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Justice Talks Ukraine, Threatens Lawsuit Against Newspaper During COVID-19 Briefing | News, Sports, Jobs

During Monday’s COVID-19 briefing, Gov. Jim Justice discussed the war in Ukraine and threatened a lawsuit over a newspaper column criticizing the state’s response to the pandemic.

Justice noted West Virginia’s COVID-19 statistics continued to improve, with active cases dropping below 2,000 for the first time since July 28.

The Department of Health and Human Resources’ COVID alert map on Monday showed Webster County as orange, the second-highest-risk category, and Clay County in the middle of the scale at gold. Eight other counties were yellow, the second-safest category, and the other 45 were green, the lowest tier on the scale.

Justice said the state is watching the areas where the spread is higher and reiterated his call for people to get vaccinated or boosted against the coronavirus, despite the improving conditions.

“Sure as I know my name, there’s a likelihood that this is not over,” he said.

He also stood by his position that people should choose to get vaccinated and not be required to do so. He brought that up again in reference to a column that appeared in a recent edition of the Charleston Gazette-Mail, in which columnist Phil Kabler wrote about West Virginia having one of the highest per-capita COVID-19 death rates in the country.

Kabler said the governor’s “wishy-washy ‘get vaccinated — unless you don’t want to’ messaging” and legislators’ opposition to mask and vaccination requirements means they “bear responsibility for many COVID-19 deaths in West Virginia that could have been prevented .”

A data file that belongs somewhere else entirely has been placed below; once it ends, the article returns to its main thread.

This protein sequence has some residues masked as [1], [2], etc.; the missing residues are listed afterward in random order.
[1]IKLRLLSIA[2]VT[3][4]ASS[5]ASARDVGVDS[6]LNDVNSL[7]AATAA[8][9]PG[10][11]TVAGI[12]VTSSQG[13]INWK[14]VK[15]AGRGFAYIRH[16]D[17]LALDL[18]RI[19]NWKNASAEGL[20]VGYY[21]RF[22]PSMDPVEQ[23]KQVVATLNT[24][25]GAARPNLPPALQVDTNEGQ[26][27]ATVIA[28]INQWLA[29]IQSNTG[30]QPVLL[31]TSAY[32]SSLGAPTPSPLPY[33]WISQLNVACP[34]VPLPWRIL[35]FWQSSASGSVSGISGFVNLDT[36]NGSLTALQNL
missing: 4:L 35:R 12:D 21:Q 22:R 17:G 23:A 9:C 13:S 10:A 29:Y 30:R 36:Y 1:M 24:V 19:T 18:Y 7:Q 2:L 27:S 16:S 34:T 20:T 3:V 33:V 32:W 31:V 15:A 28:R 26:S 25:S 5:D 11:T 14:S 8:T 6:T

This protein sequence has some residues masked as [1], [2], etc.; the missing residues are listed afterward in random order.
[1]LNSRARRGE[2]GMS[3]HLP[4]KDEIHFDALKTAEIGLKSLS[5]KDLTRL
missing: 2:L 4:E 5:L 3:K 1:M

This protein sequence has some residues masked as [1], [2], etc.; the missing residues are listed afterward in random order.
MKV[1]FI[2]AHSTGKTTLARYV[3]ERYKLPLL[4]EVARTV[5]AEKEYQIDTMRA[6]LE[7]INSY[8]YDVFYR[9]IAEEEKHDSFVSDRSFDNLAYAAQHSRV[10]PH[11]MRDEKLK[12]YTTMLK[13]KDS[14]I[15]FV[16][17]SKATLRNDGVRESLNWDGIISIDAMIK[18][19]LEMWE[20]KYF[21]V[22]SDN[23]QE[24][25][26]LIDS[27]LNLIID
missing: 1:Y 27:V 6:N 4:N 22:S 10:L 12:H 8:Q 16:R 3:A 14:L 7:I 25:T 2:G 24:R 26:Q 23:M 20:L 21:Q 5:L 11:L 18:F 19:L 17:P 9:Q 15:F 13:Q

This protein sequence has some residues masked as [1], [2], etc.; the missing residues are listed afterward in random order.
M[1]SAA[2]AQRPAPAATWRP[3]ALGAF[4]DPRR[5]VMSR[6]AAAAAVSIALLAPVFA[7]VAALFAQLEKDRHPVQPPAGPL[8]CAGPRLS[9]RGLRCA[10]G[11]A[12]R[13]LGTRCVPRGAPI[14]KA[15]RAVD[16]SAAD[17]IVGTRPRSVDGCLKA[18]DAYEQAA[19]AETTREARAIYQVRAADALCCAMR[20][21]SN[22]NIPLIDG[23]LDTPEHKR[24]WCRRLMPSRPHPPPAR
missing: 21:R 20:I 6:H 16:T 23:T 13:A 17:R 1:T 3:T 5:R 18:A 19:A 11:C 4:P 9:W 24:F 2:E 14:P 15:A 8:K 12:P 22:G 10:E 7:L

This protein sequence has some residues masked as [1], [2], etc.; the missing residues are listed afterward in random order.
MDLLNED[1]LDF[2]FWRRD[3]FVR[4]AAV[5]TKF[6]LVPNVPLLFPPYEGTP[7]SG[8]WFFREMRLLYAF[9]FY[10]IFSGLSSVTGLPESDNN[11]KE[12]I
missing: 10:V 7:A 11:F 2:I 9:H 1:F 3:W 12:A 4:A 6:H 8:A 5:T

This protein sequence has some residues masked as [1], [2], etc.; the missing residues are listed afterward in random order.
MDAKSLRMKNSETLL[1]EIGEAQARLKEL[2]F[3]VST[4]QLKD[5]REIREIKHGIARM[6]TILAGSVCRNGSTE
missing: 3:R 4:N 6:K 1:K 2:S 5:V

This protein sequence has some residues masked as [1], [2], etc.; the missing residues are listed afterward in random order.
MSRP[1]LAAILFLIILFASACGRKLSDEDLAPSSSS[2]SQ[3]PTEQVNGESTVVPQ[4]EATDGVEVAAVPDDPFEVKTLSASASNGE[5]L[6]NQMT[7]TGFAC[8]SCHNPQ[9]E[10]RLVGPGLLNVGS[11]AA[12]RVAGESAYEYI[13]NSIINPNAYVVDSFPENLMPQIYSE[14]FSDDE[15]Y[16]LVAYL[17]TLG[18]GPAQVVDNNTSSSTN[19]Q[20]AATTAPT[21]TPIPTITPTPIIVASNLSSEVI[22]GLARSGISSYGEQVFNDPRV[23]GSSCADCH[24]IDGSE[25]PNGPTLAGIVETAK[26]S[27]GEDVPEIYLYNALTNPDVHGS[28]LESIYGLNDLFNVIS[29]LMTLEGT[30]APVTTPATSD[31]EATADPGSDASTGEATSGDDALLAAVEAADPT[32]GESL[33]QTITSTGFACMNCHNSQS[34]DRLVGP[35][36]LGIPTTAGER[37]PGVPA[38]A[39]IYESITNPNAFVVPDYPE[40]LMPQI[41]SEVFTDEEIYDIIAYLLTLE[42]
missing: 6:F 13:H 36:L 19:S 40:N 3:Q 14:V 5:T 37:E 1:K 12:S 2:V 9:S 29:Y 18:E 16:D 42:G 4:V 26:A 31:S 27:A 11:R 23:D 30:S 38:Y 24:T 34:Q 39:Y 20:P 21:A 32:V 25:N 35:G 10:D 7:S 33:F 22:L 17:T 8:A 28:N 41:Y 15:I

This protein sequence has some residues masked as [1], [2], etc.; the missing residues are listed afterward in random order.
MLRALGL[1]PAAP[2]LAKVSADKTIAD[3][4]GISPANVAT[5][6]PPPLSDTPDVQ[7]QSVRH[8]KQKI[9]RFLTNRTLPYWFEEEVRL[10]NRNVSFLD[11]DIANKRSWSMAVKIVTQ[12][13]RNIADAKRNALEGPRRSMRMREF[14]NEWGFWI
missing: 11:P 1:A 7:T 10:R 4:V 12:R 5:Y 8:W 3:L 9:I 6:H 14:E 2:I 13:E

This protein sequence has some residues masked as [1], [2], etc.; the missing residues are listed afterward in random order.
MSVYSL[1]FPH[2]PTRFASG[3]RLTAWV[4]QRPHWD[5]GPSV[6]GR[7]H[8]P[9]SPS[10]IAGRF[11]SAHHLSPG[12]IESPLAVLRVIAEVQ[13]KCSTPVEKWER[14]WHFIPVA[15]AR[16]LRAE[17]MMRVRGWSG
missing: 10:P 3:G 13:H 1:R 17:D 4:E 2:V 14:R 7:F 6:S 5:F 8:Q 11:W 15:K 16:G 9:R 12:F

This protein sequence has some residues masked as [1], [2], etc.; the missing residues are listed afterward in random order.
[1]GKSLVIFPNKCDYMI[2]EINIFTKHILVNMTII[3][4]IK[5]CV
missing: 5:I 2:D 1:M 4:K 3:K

“For this man to say that I did not promote the vaccines or the masks, I surely did,” Justice said. “Do I think you should be vaccinated? Sure. Do I think my feelings should be imposed on everyone and with mandates? No way.”

Justice, who has criticized Kabler’s writing in the past and cited several issues he’s had with him, said he plans to file suit against Kabler and the newspaper. But first, he said he will speak with Doug Reynolds, managing partner of HD Media, who owns the paper, and his father, Marshall, “because they’re good people.”

“We’ll deal with it in court,” Justice said. “Now we’ll see what the game is, big boy.”

Justice also announced that two-tenths of a percent of the state’s investments are “in some level of something that is a Russian-backed security.”

An emergency meeting of the state’s Investment Management Board is planned for today to consider a resolution preventing such investments due to Russia’s ongoing invasion of the neighboring Ukraine.

“I’m going to do everything I can to at least push back and make West Virginia’s voice be heard,” Justice said.

The value of the investment is “insignificant,” especially since the value of the ruble has “fallen out of the sky” given economic sanctions against Russia as a result of the invasion, the governor said. The state cannot divest it now “because everything’s frozen on that end anyway,” he said.

Asked by a reporter whether he would consider lowering the gasoline tax to provide West Virginians with relief in the face of rising gasoline prices, Justice said he’s open to all options.

“But from the standpoint of (will it) really help … it’s not going to make much difference,” he said.

Justice said prices could go even higher as the situation continues. He called Russian President Vladimir Putin a “bad, bad, bad actor” who is nonetheless smart and calculating and taking advantage of America’s perceived weakness in the wake of the withdrawal from Afghanistan.

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